11. The sculptor, Elmer Petersen, created some other notable roadside attractions and art pieces, including a steel eagle in La Crosse, Wisconsin, and a Martin Luther sculpture in Seguin, Texas. Petersen lived to age 91 before passing away in 2020.
12. With roughly 16,000 residents, Jamestown is the ninth-largest city in North Dakota. Largely due to this statue, it is nicknamed The Buffalo City.
Visiting the World’s Largest Buffalo Statue
The statue is just a quick drive from the highway. When you pull up, you’ll find a small parking lot and a short sidewalk leading right to the buffalo.
The sidewalk has fake buffalo footprints, of course. Look at those hooves!
Walk over to the giant buffalo monument and take your selfies. It’s the most popular tourist attraction in this part of North Dakota. But it’s still in North Dakota, so there usually aren’t massive crowds here. Which is nice.
You can visit here anytime to take a few pics, but summer days provide the best weather and daylight. You can walk all the way around the monument to get pics from every conceivable angle.
If you’re so inclined, make a donation to “Feed the Buffalo.” A sign informs visitors that donations are used to maintain and refurbish the world’s largest buffalo. So drop your coins or bills into the little slot on the buffalo sign.
The buffalo statue sits next to a wooden sign that declares “World’s Largest Buffalo 1959 Dakota Thunder.” There’s a small pot with flowers that seem to vary by season. Sunflowers were growing during my autumn visit.
There’s also a small plaque from the City of Jamestown & Chamber of Commerce noting the 1959 creation date and Elmer Petersen as the sculptor.
The buffalo statue resides on an elevated piece of land, so it provides a nice view of the surrounding area. You can look out and see the I-94 highway, as well as the rolling fields of the nearby properties.
Other Nearby Attractions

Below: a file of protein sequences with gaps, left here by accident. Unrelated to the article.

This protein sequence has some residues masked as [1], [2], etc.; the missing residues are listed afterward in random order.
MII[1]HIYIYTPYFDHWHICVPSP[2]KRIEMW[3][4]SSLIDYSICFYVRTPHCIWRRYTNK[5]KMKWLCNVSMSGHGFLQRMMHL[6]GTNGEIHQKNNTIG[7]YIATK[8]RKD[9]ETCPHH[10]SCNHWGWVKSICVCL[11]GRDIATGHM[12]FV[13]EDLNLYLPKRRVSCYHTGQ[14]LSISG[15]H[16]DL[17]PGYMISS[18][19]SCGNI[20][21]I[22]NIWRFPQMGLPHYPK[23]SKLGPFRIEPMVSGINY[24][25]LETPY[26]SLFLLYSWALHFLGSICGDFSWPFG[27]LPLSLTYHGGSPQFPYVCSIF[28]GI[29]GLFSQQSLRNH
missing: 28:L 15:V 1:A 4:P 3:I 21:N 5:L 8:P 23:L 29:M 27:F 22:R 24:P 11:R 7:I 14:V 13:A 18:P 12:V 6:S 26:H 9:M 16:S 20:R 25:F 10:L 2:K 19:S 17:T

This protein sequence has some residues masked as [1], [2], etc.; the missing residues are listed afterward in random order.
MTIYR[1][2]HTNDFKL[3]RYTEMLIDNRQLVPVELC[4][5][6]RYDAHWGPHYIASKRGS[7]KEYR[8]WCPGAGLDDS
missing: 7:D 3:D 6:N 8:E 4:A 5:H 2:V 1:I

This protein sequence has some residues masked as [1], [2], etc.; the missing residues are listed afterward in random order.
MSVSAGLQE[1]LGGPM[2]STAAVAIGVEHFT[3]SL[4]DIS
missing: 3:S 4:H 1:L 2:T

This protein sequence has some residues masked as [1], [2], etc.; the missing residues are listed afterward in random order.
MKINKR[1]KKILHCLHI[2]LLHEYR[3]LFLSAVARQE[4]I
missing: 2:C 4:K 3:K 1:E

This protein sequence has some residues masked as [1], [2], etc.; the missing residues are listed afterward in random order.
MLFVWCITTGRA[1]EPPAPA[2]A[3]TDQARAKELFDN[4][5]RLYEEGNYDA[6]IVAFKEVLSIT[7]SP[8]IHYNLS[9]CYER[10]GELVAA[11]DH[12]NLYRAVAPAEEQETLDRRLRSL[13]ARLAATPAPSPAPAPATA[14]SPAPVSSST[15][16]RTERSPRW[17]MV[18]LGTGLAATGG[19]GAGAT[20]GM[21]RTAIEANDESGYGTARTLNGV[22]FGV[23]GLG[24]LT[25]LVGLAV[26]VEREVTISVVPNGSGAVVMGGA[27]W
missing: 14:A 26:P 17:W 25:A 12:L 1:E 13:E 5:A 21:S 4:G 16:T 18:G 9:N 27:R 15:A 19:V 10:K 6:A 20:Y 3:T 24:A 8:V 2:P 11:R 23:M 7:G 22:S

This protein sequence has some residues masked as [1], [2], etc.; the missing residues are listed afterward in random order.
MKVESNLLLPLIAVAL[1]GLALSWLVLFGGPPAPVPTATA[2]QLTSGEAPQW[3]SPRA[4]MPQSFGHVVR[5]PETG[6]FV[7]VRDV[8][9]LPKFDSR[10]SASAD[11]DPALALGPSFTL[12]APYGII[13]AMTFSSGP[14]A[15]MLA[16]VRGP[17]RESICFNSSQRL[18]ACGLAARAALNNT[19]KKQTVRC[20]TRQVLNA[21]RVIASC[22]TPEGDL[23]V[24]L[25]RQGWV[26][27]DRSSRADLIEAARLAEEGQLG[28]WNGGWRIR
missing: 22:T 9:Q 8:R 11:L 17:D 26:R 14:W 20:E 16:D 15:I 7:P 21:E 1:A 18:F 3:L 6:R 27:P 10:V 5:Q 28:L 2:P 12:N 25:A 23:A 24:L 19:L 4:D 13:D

As noted, the world’s largest buffalo monument is right next to Frontier Village and the National Buffalo Museum. Spend some time walking around the village to see the old bank, school, church, and railroad depot. They have plenty of gift shops too.
Frontier Village is similar to other pioneer villages you may have seen elsewhere, such as Connor Prairie Interactive History Park in Hamilton County, Indiana; The Pioneertown Old West village near Joshua Tree National Park in California; and Fanshawe Pioneer Village in London, Ontario, Canada.
Spend time inside the National Buffalo Museum to learn about the American bison’s history and the successful effort to save the animal from near-extinction in the late 1800s. The museum has two large buffalo herds on the grounds outside the main building.
Outside the museum, you’ll see another buffalo statue. This one’s more life-size, so it’s nowhere near the world’s largest.
What other attractions can you find near Jamestown? Seek out Sandy, the world’s largest sandhill crane, in the town of Steele. Go to Fargo to see the actual wood chipper from the film Fargo in the city’s visitor center.
Alternately, take a North Dakota road trip on the Sheyenne River Valley National Scenic Byway, starting in Valley City.
Or head west from Jamestown to Bismarck for Art Alley and the Lewis & Clark and Sacagawea figurines. Continue west to eventually reach Roosevelt National Park, one of my favorite parks in the country. See the park’s wild horses, turkeys, rattlesnakes, bison, and prairie dogs.
The world’s largest buffalo monument is a cool attraction to stop for on a Chicago to Seattle drive, or a drive from Chicago to Banff and Jasper National Parks in Canada.
Would you road trip to North Dakota to see the biggest buffalo in the world?